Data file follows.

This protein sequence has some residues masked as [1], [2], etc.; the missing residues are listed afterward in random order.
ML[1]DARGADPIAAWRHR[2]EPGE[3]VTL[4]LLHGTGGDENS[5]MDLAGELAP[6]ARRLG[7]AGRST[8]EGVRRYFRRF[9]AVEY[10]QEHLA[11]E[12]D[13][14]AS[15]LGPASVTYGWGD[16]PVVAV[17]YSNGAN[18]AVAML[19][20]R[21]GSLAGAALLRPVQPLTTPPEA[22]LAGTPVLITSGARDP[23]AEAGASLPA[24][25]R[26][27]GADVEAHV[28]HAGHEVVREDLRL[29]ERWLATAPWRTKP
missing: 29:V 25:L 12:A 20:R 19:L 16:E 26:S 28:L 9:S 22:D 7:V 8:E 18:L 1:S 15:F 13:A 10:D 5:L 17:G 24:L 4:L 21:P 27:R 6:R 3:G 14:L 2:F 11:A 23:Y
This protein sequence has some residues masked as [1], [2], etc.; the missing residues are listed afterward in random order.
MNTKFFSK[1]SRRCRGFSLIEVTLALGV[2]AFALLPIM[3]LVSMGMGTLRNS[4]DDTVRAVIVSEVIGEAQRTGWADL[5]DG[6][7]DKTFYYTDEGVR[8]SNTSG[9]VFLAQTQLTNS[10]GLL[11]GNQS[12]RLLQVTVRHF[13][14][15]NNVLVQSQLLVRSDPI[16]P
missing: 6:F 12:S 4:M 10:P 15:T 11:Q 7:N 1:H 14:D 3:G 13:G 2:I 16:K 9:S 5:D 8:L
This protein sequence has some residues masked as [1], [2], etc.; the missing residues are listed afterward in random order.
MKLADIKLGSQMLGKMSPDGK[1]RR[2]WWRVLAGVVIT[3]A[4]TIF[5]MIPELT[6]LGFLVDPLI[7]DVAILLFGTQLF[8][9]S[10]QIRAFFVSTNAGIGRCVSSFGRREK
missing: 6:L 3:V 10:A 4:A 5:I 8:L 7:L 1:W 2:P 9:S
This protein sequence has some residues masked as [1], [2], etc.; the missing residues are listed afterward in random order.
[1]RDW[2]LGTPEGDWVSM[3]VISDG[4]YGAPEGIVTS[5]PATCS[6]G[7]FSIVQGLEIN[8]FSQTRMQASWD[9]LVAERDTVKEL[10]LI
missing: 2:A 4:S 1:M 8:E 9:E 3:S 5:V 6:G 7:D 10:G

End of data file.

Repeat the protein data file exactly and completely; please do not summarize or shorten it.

This protein sequence has some residues masked as [1], [2], etc.; the missing residues are listed afterward in random order.
ML[1]DARGADPIAAWRHR[2]EPGE[3]VTL[4]LLHGTGGDENS[5]MDLAGELAP[6]ARRLG[7]AGRST[8]EGVRRYFRRF[9]AVEY[10]QEHLA[11]E[12]D[13][14]AS[15]LGPASVTYGWGD[16]PVVAV[17]YSNGAN[18]AVAML[19][20]R[21]GSLAGAALLRPVQPLTTPPEA[22]LAGTPVLITSGARDP[23]AEAGASLPA[24][25]R[26][27]GADVEAHV[28]HAGHEVVREDLRL[29]ERWLATAPWRTKP
missing: 29:V 25:L 12:A 20:R 19:L 16:E 26:S 28:L 9:S 22:D 7:V 8:E 18:L 1:S 15:F 13:A 10:D 5:L 17:G 24:L 4:L 21:P 27:R 6:R 3:G 14:L 2:F 11:A 23:Y
This protein sequence has some residues masked as [1], [2], etc.; the missing residues are listed afterward in random order.
MNTKFFSK[1]SRRCRGFSLIEVTLALGV[2]AFALLPIM[3]LVSMGMGTLRNS[4]DDTVRAVIVSEVIGEAQRTGWADL[5]DG[6][7]DKTFYYTDEGVR[8]SNTSG[9]VFLAQTQLTNS[10]GLL[11]GNQS[12]RLLQVTVRHF[13][14][15]NNVLVQSQLLVRSDPI[16]P
missing: 6:F 12:S 4:M 10:P 15:T 11:Q 7:N 1:H 14:D 3:G 13:G 2:I 16:K 9:S 5:D 8:L
This protein sequence has some residues masked as [1], [2], etc.; the missing residues are listed afterward in random order.
MKLADIKLGSQMLGKMSPDGK[1]RR[2]WWRVLAGVVIT[3]A[4]TIF[5]MIPELT[6]LGFLVDPLI[7]DVAILLFGTQLF[8][9]S[10]QIRAFFVSTNAGIGRCVSSFGRREK
missing: 6:L 3:V 10:A 4:A 5:I 8:L 7:L 1:W 2:P 9:S
This protein sequence has some residues masked as [1], [2], etc.; the missing residues are listed afterward in random order.
[1]RDW[2]LGTPEGDWVSM[3]VISDG[4]YGAPEGIVTS[5]PATCS[6]G[7]FSIVQGLEIN[8]FSQTRMQASWD[9]LVAERDTVKEL[10]LI
missing: 2:A 4:S 1:M 8:E 9:E 3:S 5:V 6:G 7:D 10:G